The LoCA Life & Times

In Lodi, wine comes first. And we wouldn’t have it any other way. Meet the passionate people behind our handcrafted wines and gnarly old vines.

Randy Caparoso
September 13, 2019 | Randy Caparoso

Ursa Vineyards finds dream warm climate grapes in Lodi's Alta Mesa appellation

Ursa Vineyards co-owner/winemaker Greg Stokes in his Placerville mountain tasting room

Greg Stokes and Deborah Elissagaray, the husband/wife winemaking owners of Ursa Vineyards, relocated to the Sierra Foothills back in 2001 from Santa Cruz Mountains in order to pursue their love of warmer climate winegrowing, after meeting at David Bruce Winery where they specialized in Pinot noir.

While they source most of the grapes for their Ursa label wine in the Foothills, naturally they’ve also been drawn to the Lodi Viticultural Area because, as Stokes puts it, “We also love to work with unusual stuff...”

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Randy Caparoso
September 3, 2019 | Randy Caparoso

Exactly why, at 10 to 15 years, a Lucas Lodi Chardonnay is just beginning to spread its gold tinted wings

The Lucas Winery owner/grower/winemakers David Lucas and Heather Pyle examining Chardonnay vintages stretching over 20 years with dinner at Wine & Roses Hotel's Towne House Restaurant

In Lodi we talk a lot about Zinfandel because it’s been the appellation’s leading wine grape at least since the 1880s.

But Lodi also grows a lot of Chardonnay. According to the USDA’s 2018 California Grape Acreage Report, there are 12,416 acres of bearing Chardonnay vines in Lodi, compared to 17,814 acres in Monterey, 15,819 acres in Sonoma County, and 7,860 acres in San Luis Obispo/Santa Barbara.

Although Chardonnay grows well in Lodi, an actual “style” for the varietal as a premium Lodi grown wine has yet to be identified, but that may soon change. Slowly but surely, family owned wineries such as Michael David Winery, Harney Lane Winery and Oak Farm Vineyards have been etching out a profile of bright fruit buoyed by crisp natural acidity in their commercial bottlings...

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Randy Caparoso
August 29, 2019 | Randy Caparoso

A grape visual of why Lodi grows what it grows, and its impact on wine variations

Red fleshed Alicante Bouschet cluster from Rauser Vineyard, planted in 1909 on Lodi's east side

Historic Impact of Climate and Soil on Grape Selections and Wines

One thing growers and wineries have learned long ago about Lodi, by far and away America’s largest winegrowing region, is that wines from this region have their own sense of place.

Cabernet Sauvignons grown in Lodi, for instance, tend to be softer in feel and more fruit-forward in aromas than Cabernet Sauvignons grown in Napa Valley, Sonoma County, Santa Cruz Mountains or Washington’s Walla Walla Valley. Why? Because of Lodi’s warm Mediterranean climate with its daily diurnal swings (i.e. average 91°/60° in Augusts, 84°/55° in Septembers). Plus the fact that grapes grown in Lodi see the sun from sun-up to sundown without the interference of fog or excessive wind, and because many of Lodi’s Cabernet Sauvignons are grown in deep, vigorous sandy loam soils, which are more conducive to softer tannin red wines than shallower, clay based soils...

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Randy Caparoso
August 21, 2019 | Randy Caparoso

Where to find some of the marked heritage vineyards of Lodi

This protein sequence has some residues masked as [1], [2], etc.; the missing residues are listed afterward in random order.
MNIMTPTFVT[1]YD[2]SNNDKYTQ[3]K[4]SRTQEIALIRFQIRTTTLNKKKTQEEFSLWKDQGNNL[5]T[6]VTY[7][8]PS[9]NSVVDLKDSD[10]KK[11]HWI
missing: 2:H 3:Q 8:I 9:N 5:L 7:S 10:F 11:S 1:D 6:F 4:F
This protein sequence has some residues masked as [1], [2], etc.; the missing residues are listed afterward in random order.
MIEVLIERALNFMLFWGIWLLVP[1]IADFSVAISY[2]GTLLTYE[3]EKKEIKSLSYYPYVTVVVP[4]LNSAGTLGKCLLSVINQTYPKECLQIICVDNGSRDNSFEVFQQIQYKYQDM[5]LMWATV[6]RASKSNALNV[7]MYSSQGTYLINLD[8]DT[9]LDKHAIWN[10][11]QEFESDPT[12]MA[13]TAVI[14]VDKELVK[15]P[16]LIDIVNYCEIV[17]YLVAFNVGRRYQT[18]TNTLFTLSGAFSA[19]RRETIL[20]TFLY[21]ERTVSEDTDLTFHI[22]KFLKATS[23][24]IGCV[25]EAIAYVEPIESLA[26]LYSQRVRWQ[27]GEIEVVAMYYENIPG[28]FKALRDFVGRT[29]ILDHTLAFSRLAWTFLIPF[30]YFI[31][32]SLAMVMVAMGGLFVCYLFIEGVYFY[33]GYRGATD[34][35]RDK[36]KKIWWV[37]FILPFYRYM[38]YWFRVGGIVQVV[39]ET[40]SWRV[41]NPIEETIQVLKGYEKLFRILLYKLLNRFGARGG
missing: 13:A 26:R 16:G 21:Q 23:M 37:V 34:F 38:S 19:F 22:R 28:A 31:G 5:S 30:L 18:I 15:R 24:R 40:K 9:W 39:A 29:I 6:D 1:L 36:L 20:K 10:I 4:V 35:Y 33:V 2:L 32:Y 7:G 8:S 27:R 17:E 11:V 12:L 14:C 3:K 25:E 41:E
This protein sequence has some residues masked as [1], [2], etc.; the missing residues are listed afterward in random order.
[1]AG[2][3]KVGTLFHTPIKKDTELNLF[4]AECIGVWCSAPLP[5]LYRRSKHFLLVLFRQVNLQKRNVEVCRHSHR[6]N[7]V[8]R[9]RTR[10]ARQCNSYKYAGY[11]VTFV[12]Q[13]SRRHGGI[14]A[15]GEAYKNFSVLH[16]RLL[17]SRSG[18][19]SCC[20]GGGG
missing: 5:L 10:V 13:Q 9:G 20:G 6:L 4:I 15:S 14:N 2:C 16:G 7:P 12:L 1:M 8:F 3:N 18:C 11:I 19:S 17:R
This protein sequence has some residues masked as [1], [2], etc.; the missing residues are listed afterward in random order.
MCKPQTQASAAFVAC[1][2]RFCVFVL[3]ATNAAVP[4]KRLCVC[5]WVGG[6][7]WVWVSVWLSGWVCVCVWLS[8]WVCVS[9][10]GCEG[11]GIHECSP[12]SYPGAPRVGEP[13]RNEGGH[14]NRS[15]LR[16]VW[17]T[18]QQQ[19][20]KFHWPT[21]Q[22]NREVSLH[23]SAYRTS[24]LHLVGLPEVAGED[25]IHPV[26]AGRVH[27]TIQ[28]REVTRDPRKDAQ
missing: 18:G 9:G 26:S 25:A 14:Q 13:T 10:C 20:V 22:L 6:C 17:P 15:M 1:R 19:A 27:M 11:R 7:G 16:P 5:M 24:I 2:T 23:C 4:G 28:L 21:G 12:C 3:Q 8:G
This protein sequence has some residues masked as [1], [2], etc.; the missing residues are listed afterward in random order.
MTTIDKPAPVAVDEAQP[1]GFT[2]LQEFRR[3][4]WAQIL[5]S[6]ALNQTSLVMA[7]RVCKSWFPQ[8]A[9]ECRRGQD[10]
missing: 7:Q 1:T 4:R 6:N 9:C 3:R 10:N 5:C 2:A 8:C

2019 Zinfandel growing in Klinker Brick's well marked Marisa Vineyard on Lodi's east side

Most of the Lodi’s growing legion of wine fans have come to know the top brands. Names such as Michael David Winery, Klinker Brick Winery, LangeTwins Family Winery & Vineyards, and Mettler Family Vineyards have been making waves from coast to coast, not to mention in Alaska and Hawaii. Largely within the local market, smaller brands brands such as Harney Lane Winery, Oak Farm Vineyards, McCay Cellars, Acquiesce Winery, the tiny Fields Family Wines or the long established The Lucas Winery have been carving out their own modest sized niche in very limited or no outside markets at all.

Nonetheless, hardly any of these Lodi wine lovers – even those who take the time to visit and explore Lodi wine country – have any real idea of exactly where the vineyards sourced by these wineries are located. Lodi is a sea of vines – far more vineyards than anywhere else in the U.S. – yet the whereabouts of these vineyards have been practically a secret...

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Randy Caparoso
August 19, 2019 | Randy Caparoso

Spenker Winery’s amazing new farmstead goat cheeses add immensely to Lodi’s culinary community

Spenker Winery winemaker/cheesemaker Berryann Spenker labeling her specialty Shirley's Dream goat cheese

“I loved cheese,” explained Bettyann Spenker to a captive crowd of visitors to her Spenker Family Winery & Artisan Creamery,” but I was never a cheese expert. But I was a winemaker, so I thought, why not? I taught myself to be a cheesemaker.”

Two weekends ago the Spenker family’s combination winegrowing/cheesemaking barn finally opened for business, well over a year after their 24 or so “working” goats of multiple breeds, plus their ever-growing brood of kids, got their own new, comfy barn. And when we say “family,” we mean family: Right now the entire operation is run by Bettyann with her grape growing husband Chuck (a third generation Lodi farmer) manning the wine counter, popping open the bottles, while daughter Kate (the graphic artist/designer in the family) handles the cheese samples and other-daughter Sarah does most of the talking and pouring while ringing up the brisk sales...

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